The Thompson achieved most of its early notoriety in the hands of Prohibition and Depression-era gangsters, motorized bandits and the lawmen who pursued them, and in Hollywood films about their exploits, most notably in the St Valentine’s Day Massacre. It has been referred to by one researcher as the “gun that made the twenties roar.” In 1926, the Cutts Compensator (a recoil brake) was offered as an option for the M1921; Thompsons with the compensator were cataloged as No. 21AC at the original price of $200.00, with the plain M1921 designated No. 21A at a reduced price of $175.00. In 1928, Federal Laboratories took over distribution of the weapon from Thompson’s Auto Ordnance Corporation.The cost at this time was US $225 per weapon, with $5 per 50-round drum and $3 for 20-round magazine. Nationalist China acquired a quantity for use against Japanese land forces, and eventually began producing copies of the Thompson in small quantities for use by its armies and militias. In the 1930s, Taiyuan Arsenal produced copies of the Thompson for Yan Xishan, the warlord of Shanxi province. The Federal Bureau of Investigation first acquired Thompsons in 1933 following the Kansas City Massacre. World War II
In 1938, the Thompson submachine gun was adopted by the U.S. military, serving during World War II and beyond. There were two military types of Thompson SMG. The M1928A1 had provisions for box and drum magazines. It had a Cutts compensator, cooling fins on the barrel, employed a delayed blowback action and its charging handle was on the top of the receiver. The M1 and M1A1 had a barrel without cooling fins, a simplified rear sight, provisions only for box magazines, employed a straight blowback action and the charging handle was on the side of the receiver. Over 1.5 million military Thompson submachine guns were produced during World War II. Magazine developments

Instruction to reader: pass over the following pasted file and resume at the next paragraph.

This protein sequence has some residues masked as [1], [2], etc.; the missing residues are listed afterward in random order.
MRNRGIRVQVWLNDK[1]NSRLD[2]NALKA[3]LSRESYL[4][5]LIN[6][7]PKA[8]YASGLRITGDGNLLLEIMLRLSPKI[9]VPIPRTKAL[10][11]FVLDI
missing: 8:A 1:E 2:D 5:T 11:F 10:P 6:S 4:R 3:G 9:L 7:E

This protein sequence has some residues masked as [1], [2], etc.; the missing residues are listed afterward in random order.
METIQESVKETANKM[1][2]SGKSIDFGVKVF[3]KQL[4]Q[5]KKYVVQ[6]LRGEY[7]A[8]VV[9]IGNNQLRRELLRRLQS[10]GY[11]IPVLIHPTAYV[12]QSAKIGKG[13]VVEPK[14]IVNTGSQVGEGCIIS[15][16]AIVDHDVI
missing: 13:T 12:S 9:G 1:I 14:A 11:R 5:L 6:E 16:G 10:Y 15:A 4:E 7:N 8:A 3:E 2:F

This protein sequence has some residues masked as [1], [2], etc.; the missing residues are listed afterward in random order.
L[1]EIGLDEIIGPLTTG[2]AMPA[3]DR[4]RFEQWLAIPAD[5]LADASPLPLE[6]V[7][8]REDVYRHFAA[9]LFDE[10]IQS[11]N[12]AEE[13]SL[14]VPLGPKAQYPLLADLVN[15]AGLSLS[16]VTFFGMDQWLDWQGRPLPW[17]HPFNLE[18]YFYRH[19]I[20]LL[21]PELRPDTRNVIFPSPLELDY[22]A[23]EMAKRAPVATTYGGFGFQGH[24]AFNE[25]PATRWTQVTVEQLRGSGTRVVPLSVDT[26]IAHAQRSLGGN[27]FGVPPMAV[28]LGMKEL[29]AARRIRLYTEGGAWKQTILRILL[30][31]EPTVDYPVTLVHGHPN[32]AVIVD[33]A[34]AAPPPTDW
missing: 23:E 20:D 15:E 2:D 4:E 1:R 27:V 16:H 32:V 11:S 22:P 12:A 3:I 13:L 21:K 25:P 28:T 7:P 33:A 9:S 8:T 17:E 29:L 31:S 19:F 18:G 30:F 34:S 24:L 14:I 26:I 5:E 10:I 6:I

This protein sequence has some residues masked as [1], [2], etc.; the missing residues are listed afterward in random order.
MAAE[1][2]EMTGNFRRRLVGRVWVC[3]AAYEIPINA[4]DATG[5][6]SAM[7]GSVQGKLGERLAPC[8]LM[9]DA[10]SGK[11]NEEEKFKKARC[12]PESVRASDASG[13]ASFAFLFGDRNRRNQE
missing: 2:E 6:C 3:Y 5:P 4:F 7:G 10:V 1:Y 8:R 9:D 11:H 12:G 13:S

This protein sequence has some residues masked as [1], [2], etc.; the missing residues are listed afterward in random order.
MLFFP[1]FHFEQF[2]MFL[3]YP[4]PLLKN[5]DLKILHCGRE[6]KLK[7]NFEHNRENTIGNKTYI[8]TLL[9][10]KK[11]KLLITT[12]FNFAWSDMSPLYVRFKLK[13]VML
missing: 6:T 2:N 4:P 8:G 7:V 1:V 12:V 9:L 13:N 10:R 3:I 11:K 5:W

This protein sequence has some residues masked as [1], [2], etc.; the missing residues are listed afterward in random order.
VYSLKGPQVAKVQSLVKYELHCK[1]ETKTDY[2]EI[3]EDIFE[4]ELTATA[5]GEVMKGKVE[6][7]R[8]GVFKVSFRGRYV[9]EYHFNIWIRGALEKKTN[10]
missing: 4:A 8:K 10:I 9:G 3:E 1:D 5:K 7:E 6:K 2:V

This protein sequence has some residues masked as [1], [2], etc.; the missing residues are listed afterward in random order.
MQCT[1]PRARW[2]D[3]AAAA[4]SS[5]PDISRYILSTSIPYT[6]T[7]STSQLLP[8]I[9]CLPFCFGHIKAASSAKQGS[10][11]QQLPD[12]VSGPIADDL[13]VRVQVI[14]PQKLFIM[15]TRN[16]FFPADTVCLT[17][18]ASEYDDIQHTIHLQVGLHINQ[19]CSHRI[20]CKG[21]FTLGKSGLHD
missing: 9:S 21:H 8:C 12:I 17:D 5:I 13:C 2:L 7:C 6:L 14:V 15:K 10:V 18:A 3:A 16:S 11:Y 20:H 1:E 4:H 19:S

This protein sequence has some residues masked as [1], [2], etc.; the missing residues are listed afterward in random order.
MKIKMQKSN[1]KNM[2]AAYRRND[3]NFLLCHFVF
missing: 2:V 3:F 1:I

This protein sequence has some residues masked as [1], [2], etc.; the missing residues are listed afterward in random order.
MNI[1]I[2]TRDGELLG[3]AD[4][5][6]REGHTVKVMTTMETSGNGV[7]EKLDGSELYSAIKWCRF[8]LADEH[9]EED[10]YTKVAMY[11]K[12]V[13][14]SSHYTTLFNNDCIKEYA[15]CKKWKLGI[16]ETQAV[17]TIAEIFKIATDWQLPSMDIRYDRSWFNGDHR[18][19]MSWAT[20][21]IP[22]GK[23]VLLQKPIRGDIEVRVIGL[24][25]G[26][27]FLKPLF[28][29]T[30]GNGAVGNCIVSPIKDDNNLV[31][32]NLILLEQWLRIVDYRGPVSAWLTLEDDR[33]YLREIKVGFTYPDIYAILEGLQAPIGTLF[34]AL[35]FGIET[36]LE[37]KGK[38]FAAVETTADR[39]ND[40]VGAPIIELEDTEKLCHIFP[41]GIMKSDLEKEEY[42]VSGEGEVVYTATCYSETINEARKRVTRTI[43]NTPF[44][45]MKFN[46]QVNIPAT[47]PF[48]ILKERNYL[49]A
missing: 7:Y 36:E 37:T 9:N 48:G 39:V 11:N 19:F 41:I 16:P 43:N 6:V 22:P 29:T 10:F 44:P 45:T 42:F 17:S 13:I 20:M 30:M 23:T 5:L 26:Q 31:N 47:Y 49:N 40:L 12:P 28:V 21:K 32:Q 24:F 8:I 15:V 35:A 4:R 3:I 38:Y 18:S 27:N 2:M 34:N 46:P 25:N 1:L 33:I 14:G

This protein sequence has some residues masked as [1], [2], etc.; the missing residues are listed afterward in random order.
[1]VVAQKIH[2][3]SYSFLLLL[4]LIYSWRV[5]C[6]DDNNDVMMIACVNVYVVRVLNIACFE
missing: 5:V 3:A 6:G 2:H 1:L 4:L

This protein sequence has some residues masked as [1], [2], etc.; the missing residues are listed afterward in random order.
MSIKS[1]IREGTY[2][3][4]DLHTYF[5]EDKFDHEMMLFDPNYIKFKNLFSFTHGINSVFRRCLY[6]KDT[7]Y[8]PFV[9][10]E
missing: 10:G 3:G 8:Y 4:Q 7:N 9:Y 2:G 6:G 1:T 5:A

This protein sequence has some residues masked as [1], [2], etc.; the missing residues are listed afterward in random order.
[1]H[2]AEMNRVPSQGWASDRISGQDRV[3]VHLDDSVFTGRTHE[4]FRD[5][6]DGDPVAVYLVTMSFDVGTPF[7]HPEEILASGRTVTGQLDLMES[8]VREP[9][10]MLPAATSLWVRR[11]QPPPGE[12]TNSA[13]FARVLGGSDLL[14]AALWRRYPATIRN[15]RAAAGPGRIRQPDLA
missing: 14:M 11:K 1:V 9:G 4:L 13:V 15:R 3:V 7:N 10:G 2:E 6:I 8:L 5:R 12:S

Military users of the M1928A1 had complaints about the “L” fifty-round drum magazine; the British Army officially criticised “their excessive weight, the rattling sound they made….” and shipped thousands back to the U.S. in exchange for box magazines. The Thompson had to be cocked, bolt retracted ready to fire, to attach the drum. It attached and detached by sliding sideways, which made magazine changes slow and also created difficulty in clearing a cartridge malfunction (“jam”). Reloading an empty drum with cartridges was an involved process. In contrast, the “XX” twenty-round box magazine was light and compact, it tended not to rattle, and could be inserted with the bolt safely closed. It was quickly attached and detached, and was removed downward, making clearing jams easier. The box tripped the bolt open lock when empty, facilitating magazine changes. An empty box was easily reloaded with loose rounds. However, users complained it was limited in capacity. In the field, users frequently taped two “XX” magazines together to speed magazine changes Two alternatives to the “L” drum and “XX” box magazines were tested December 6, 1941, at Fort Knox: an extended thirty-round box magazine and a forty-round magazine made by welding two 20-round magazines face to face, jungle style. Testers considered both superior to either the “XX” box or “L” drum. The 30-round box was approved as standard in December 1941 to replace the “XX” and “L” magazines. (The concept of welding two box magazines face-to-face was carried over with the UD 42 submachine gun.)